Help Empower Army Widows Through Mission A.W.E. | Milaap
Help Empower Army Widows Through Mission A.W.E.
  • GN

    Created by

    Gauhrishi Narang
  • ZS

    This fundraiser will benefit

    Zila Sainik Welfare Office

    from Mumbai, Maharashtra

Thank you for taking the time to read about Mission A.W.E. (Army Widows Empowerment).

Here’s 3 reasons why you may want to read on…
  • The Average Life Expectancy of an Indian Sipahi is 59 - an age when most civilian families are dressing up their children for marriage!
  • An Indian Sipahi who goes on a mission, knows that only 1 or 2 from a battalion of 10 will survive – and every Sipahi’s wife hopes that theirs will be that lucky 1!
  • The fate of an army Sipahi’s wife: most are widowed under 30. For the next 40-50 years, they educate their children single-handedly, marry them off single-handedly, take care of ageing parents and themselves…again single-handedly.
You may ask, so what?
Because even if we discount the loneliness, this grind is not a simple life challenge, with most of the widows not even educated beyond Grade 10! 

That’s where Mission A.W.E. steps in: “To provide both financial support and livelihood empowerment to army widows in need”

My first story aims to raise money for Sumati Yadav, aged 75.

“It was 1965. I had been married for 2 years and lived in Kashmir with my husband. Then the war escalated, and I went back to the village to deliver my first child in a safe place. My husband died the month I delivered my baby. I found out only 10 months later because of the distance between Kashmir and my village.”
“His body was never found! Everyone said he must have died,” she says as her eyes go misty.

The next 51 years saw uneducated Sumati, who had no relatives, single-handedly bring up her only child on a pension of 4 Rupees and fifty paisa. Yes, that’s right Rs. 4.50 only! These years saw her get crushed under debt as she cared for ageing in-laws, struggled to help her only son recover from an illness that is now debilitating, and 4 grandchildren of whom 3 are differently abled and unable to support the family.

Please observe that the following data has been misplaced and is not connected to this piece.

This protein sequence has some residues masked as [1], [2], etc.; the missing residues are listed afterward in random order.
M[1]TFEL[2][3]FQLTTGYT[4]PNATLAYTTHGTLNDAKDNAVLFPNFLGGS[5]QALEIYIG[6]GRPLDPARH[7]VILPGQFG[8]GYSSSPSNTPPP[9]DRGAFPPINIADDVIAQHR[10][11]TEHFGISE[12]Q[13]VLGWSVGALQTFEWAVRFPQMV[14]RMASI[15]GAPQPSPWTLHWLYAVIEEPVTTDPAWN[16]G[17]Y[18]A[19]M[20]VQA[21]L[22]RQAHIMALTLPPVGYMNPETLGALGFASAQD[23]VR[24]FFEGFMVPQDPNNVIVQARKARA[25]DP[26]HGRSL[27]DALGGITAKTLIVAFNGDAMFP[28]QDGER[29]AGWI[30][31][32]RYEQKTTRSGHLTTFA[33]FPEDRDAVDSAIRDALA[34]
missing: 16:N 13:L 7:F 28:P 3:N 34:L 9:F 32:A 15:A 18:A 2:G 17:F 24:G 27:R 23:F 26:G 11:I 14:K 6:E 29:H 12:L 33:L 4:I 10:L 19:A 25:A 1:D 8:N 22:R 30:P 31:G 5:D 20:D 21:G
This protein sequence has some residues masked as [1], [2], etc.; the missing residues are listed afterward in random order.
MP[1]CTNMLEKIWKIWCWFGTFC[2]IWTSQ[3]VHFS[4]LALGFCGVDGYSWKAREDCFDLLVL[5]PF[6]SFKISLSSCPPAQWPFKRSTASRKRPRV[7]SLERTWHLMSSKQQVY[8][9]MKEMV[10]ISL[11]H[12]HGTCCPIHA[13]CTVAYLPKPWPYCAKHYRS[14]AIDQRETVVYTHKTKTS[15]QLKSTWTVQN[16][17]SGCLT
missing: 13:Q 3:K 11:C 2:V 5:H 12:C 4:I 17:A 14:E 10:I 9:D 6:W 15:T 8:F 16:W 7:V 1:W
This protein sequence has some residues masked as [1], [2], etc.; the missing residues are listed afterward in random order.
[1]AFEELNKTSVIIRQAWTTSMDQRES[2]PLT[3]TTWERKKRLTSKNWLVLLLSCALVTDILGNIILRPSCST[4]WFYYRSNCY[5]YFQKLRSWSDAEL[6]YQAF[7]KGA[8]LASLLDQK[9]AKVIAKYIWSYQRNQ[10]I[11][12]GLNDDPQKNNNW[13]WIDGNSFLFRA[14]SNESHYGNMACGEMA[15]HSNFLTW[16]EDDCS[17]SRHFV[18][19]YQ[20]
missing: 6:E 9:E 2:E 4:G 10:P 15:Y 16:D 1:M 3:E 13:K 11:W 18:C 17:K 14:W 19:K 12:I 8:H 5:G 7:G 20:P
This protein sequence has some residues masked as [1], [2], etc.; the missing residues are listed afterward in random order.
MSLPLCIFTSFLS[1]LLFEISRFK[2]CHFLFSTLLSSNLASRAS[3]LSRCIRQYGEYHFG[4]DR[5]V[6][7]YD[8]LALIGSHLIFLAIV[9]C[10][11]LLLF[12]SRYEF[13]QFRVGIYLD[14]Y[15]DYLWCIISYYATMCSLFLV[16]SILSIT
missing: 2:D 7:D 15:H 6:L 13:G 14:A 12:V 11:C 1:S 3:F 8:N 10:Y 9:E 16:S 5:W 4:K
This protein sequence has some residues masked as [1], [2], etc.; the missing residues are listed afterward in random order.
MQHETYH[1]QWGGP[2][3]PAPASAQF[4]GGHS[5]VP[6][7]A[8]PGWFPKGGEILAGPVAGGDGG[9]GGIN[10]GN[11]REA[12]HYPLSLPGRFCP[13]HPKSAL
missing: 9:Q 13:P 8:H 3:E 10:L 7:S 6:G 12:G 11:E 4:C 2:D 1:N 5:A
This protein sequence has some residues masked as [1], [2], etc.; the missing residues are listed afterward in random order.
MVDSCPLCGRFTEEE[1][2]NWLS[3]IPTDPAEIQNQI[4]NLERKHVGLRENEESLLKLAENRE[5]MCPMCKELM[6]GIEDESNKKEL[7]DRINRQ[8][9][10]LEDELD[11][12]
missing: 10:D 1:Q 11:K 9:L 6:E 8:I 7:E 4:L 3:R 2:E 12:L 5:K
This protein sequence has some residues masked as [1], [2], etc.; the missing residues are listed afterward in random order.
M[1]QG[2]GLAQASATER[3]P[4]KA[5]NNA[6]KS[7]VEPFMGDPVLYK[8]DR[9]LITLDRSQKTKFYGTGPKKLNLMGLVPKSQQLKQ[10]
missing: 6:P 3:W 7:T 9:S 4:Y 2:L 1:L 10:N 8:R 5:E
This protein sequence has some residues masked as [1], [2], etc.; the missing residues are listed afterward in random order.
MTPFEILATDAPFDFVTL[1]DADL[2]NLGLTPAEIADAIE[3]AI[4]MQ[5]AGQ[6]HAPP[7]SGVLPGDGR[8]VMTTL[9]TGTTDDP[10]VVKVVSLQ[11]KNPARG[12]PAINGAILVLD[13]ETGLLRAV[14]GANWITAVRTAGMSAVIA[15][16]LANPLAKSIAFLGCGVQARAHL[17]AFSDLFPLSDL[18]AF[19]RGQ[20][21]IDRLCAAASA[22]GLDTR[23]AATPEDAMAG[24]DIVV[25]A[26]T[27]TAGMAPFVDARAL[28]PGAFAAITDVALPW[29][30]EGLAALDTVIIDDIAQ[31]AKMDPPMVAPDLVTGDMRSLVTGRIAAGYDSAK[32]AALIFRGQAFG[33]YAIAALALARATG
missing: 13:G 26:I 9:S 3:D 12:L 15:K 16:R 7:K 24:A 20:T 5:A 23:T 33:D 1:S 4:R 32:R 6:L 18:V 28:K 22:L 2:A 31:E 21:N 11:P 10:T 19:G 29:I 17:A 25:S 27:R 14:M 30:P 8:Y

In 1999, their pension policy changed. The pension was revised to Rs. 22,000. With no savings, no support, no job post retirement, it was too little, too late! 

She now needs our help to save her only son who has a terminal illness and needs a surgery to help restore his basic functions.
Please can you help 71-year old Sumati to see her son recover even as she lives the last years of her life struggling to make ends meet!
No donation is small. Every contribution counts as her son battles against life and Sumati runs from pillar to post to save him.
My mission is to enable the brave widows like Ms. Sumati to die in dignity after their husbands’ have laid their lives for us and our country. My mission aims to:
  • Raise funds for the needy widows of Indian Sipahis who give up their lives for our country to keep us safe every night.
  • Create awareness about the challenges these widows face and the bravery they display against social stigma, against gruelling poverty and against the loneliness of single parenting from a young age.
  • To bring empowerment in other ways by helping them or their family to get jobs to aid them in living a life of basic dignity in their old age.

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